We’re zipping our bags and heading for Paris.
This trip we will be filming Vandana and others during various events at the much anticipated U.N. Climate Conference, COP21.
You will likely know by now that the large peoples’ marches—which would have drawn tens of thousands calling for action on climate change–have been banned following the November 13 attacks. This is a tragic set back for those who face the worst impacts of climate chaos yet are barely represented in the official negotiations. Their voices are usually best heard in the streets.
French authorities have arrested several climate activists under an emergency ruling against meetings of more than two people promoting a “political message.” But holiday shopping and sports games can go on.
None of this is stopping numerous activities happening outside of the official talks. And while our world leaders focus–as usual–on emissions reductions and market solutions, we’ll be with a contingent of organizations bringing to Paris a message of hope.
Here it is: The solution to global warming lies under our feet. Properly managed, healthy soils can cool the planet and feed the world.
We need to transition away from industrial agricultural practices–that contribute almost half of the world’s greenhouse gas emissions–to ecological practices that regenerate the soil’s capacity to take in excess carbon and produce healthy food.
Here’s a brilliant video produced by the Center for Food Safety that makes the point clear.
The choice between agro-ecology and agro-industry–at the heart of a growing global movement including Vandana’s work–is absolutely key to the issue of climate change.
Food systems also play a significant part in human rights, social disruption and war.
In 1984, Vandana was awakened to the high human cost of industrial agriculture when 30,000 people lost their lives in the Punjab, one of India’s most fertile states. Sent to study the roots of the conflict by United Nations University, she discovered the following: Though the Green Revolution was sold to India as a means to prosperity, the new agriculture actually created a cycle of debt. First, chemical agriculture depleted soil fertility and overused water. Second, with increasing amounts of expensive inputs required–fertilizers, herbicides and pesticides–food production shifted into the hands of industrialists. Punjab’s small farmers were pushed off their land into poverty.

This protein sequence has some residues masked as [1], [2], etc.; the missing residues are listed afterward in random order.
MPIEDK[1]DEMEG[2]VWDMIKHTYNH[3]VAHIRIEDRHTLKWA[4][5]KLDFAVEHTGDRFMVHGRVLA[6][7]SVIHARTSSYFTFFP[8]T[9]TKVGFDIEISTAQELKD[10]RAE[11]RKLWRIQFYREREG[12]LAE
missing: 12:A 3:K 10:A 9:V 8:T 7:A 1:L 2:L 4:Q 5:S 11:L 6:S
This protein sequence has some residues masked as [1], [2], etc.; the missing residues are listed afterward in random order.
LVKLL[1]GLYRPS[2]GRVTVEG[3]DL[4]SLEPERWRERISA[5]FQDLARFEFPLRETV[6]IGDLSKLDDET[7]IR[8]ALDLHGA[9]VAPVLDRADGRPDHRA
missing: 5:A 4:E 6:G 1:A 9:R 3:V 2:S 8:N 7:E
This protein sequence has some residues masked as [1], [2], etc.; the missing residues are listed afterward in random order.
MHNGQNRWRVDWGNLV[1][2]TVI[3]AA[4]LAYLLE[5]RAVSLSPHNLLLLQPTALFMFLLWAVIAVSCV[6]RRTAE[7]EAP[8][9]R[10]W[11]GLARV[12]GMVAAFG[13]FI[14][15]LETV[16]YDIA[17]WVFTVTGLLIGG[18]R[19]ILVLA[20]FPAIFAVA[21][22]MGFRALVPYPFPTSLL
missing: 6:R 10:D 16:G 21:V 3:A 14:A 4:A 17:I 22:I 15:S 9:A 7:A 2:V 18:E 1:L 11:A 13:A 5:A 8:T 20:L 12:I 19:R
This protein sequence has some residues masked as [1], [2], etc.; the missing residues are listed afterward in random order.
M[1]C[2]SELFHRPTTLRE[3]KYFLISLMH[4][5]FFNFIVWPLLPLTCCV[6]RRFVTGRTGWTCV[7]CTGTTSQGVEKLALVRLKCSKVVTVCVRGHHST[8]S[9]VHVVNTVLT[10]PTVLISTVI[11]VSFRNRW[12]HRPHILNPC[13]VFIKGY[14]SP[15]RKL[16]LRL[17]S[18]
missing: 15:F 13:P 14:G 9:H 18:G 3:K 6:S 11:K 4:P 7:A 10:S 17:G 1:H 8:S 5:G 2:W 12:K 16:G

As desperate farmers became increasingly squeezed, they rose up in protest. The government responded by sending the army into a sacred Sikh temple. Soon afterwards, Prime Minister Indira Gandhi was killed. And so the tragic cycle of violence began.
In Syria, a massive drought between 2006 and 2009–powered by climate change–was compounded by similarly misguided agricultural policies. This contributed to the crisis of displacement and terror playing out now.
In Paris, not only will we be filming with The Seeds of Vandana Shiva in mind, we’ll also be helping the team at Regeneration International with their powerful message. We should add they are generously supporting our trip.
Back home, our editors will be completing the first cut of Dr. Shiva’s life story of activism!
We’ll send an update when we return from Paris in a few weeks. In the meantime, follow us on Facebook and Twitter where we will be posting news when we can!
Follow social media updates from Seed Freedom and Regeneration International too. And if you are moved to post about the intersection between our food choices and climate change, and even war, feel free to use the following hashtags: #RegenerativeAg #SoilNotOil #SeedsOfVandana #COP21.